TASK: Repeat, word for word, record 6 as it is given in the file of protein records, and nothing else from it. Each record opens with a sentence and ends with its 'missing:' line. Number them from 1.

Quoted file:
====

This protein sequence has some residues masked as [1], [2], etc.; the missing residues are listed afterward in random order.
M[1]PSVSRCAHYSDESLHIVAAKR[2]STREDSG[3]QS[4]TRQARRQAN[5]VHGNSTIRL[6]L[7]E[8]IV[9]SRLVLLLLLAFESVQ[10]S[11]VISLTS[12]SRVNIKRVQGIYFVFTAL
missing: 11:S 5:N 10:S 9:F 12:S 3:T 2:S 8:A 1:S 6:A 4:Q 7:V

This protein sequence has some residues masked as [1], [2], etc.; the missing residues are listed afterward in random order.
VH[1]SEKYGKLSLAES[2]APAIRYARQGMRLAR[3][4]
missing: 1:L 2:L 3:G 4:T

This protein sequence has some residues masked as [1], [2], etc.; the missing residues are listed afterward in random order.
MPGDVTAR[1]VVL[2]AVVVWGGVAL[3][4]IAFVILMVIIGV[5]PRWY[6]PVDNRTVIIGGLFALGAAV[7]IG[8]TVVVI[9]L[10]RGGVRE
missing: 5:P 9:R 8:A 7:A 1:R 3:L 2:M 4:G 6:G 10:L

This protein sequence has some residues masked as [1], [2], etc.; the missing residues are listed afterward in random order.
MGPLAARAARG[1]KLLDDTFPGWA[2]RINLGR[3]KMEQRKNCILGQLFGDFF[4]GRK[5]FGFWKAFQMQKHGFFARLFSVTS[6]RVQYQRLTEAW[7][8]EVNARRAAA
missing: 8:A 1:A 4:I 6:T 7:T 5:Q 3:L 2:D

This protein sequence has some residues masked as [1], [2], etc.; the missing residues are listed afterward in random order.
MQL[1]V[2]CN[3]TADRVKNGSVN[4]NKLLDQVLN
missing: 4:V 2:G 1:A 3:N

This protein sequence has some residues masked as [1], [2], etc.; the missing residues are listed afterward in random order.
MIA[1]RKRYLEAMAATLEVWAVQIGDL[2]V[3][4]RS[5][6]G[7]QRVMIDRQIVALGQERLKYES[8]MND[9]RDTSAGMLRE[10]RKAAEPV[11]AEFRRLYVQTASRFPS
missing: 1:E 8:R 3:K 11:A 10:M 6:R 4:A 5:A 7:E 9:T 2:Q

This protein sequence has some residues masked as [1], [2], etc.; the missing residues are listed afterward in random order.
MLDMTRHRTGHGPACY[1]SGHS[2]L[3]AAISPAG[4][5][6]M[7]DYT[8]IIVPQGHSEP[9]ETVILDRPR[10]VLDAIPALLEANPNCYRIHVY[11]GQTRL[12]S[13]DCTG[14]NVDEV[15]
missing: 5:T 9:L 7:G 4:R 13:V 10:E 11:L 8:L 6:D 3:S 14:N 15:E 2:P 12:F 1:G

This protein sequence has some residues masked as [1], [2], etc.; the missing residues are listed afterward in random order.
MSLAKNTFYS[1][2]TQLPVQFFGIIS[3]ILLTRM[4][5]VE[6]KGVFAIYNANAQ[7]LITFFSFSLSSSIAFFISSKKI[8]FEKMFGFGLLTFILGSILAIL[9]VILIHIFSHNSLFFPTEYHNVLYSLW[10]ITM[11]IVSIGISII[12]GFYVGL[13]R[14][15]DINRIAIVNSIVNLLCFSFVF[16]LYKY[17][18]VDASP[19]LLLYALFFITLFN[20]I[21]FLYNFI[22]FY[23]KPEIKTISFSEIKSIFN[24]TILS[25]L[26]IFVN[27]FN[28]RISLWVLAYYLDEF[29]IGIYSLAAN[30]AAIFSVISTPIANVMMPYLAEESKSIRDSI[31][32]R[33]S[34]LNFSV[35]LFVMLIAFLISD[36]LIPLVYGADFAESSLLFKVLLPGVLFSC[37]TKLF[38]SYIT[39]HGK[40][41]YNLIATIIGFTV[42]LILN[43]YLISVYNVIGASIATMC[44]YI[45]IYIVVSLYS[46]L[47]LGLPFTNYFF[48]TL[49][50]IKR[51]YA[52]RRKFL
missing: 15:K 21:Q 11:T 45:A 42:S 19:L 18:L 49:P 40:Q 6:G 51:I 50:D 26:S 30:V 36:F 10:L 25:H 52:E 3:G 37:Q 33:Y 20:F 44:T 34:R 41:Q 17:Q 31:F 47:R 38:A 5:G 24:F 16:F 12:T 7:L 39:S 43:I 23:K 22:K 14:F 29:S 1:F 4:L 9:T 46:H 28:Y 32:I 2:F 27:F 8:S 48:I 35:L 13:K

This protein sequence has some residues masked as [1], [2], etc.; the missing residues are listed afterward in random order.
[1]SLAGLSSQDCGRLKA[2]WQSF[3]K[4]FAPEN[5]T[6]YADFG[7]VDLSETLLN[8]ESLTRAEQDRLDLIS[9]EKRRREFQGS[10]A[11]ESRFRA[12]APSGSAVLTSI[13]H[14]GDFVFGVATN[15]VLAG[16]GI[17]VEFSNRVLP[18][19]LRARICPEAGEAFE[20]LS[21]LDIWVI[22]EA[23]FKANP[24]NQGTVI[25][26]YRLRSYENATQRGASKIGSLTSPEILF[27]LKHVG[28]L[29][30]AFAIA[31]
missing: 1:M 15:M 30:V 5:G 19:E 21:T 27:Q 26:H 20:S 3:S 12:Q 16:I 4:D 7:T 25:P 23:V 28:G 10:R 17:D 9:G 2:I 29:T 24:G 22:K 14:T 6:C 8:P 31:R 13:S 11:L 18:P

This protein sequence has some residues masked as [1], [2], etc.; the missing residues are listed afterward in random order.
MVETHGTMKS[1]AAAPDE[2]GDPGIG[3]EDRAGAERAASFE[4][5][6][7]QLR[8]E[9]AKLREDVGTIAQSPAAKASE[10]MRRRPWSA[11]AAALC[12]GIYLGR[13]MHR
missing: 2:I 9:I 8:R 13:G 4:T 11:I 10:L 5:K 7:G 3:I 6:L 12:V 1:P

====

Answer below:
This protein sequence has some residues masked as [1], [2], etc.; the missing residues are listed afterward in random order.
MIA[1]RKRYLEAMAATLEVWAVQIGDL[2]V[3][4]RS[5][6]G[7]QRVMIDRQIVALGQERLKYES[8]MND[9]RDTSAGMLRE[10]RKAAEPV[11]AEFRRLYVQTASRFPS
missing: 1:E 8:R 3:K 11:A 10:M 6:R 4:A 5:A 7:E 9:T 2:Q